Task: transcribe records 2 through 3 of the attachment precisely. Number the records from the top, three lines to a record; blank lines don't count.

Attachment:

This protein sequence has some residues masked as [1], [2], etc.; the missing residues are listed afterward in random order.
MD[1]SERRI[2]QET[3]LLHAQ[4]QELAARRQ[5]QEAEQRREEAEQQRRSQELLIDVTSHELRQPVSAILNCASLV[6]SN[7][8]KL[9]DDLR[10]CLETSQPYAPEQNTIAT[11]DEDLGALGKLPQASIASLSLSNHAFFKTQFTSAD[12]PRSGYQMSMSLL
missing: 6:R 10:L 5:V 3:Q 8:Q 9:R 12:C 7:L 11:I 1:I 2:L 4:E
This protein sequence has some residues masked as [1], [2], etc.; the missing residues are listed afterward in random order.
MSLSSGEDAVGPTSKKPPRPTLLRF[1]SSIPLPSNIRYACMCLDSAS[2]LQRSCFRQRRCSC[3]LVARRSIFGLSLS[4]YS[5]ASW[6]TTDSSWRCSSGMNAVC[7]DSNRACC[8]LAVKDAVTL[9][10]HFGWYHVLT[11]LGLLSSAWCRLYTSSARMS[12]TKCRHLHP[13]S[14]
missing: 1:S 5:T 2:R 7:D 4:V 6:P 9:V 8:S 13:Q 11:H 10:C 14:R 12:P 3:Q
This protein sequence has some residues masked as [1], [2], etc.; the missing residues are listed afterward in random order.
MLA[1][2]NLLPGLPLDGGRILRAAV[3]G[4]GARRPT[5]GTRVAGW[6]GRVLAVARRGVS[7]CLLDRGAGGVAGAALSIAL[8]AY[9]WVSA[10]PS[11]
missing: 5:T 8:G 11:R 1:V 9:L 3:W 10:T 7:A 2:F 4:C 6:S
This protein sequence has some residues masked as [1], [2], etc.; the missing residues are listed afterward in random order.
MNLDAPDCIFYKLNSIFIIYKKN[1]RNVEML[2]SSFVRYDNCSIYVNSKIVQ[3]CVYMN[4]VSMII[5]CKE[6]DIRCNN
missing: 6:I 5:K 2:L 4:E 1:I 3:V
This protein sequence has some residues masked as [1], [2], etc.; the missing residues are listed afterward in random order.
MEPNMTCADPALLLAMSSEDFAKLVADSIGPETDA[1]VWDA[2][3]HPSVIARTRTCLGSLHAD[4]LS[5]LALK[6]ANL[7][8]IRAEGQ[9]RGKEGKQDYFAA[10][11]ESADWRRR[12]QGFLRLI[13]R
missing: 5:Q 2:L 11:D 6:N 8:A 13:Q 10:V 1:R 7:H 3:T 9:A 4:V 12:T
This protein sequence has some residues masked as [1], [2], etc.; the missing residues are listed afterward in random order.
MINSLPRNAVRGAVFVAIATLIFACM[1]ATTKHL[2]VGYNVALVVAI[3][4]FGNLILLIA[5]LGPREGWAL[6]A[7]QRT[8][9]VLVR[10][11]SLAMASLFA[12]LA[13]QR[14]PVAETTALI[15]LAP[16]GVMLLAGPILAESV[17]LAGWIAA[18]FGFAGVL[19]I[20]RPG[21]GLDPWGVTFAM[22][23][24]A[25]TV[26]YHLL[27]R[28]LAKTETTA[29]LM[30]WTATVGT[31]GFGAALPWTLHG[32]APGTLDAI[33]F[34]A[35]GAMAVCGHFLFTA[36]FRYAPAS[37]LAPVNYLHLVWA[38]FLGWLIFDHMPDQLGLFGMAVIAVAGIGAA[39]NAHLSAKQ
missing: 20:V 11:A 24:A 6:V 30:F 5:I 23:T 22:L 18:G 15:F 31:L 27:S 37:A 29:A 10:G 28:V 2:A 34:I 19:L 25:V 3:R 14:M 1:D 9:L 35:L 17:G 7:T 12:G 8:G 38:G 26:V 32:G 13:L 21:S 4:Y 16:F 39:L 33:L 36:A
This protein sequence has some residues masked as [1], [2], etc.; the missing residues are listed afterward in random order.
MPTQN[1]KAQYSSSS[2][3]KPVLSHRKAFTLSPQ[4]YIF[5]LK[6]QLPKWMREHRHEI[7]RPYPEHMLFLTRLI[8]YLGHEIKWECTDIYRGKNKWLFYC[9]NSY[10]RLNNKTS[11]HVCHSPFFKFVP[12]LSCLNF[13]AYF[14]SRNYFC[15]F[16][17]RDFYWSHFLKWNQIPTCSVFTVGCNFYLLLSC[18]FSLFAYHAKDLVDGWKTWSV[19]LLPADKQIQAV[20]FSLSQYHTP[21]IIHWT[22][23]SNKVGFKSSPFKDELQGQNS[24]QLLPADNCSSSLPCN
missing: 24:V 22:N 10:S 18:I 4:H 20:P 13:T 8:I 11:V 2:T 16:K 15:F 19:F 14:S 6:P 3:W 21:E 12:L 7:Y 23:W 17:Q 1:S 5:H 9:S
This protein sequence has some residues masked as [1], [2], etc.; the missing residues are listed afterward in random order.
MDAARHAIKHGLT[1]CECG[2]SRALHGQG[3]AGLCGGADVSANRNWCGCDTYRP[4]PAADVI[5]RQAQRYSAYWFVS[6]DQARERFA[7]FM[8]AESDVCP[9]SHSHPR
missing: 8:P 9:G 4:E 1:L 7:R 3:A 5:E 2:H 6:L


This protein sequence has some residues masked as [1], [2], etc.; the missing residues are listed afterward in random order.
MSLSSGEDAVGPTSKKPPRPTLLRF[1]SSIPLPSNIRYACMCLDSAS[2]LQRSCFRQRRCSC[3]LVARRSIFGLSLS[4]YS[5]ASW[6]TTDSSWRCSSGMNAVC[7]DSNRACC[8]LAVKDAVTL[9][10]HFGWYHVLT[11]LGLLSSAWCRLYTSSARMS[12]TKCRHLHP[13]S[14]
missing: 1:S 5:T 2:R 7:D 4:V 6:P 9:V 8:S 13:Q 11:H 10:C 14:R 12:P 3:Q
This protein sequence has some residues masked as [1], [2], etc.; the missing residues are listed afterward in random order.
MLA[1][2]NLLPGLPLDGGRILRAAV[3]G[4]GARRPT[5]GTRVAGW[6]GRVLAVARRGVS[7]CLLDRGAGGVAGAALSIAL[8]AY[9]WVSA[10]PS[11]
missing: 5:T 8:G 11:R 1:V 9:L 3:W 10:T 7:A 2:F 4:C 6:S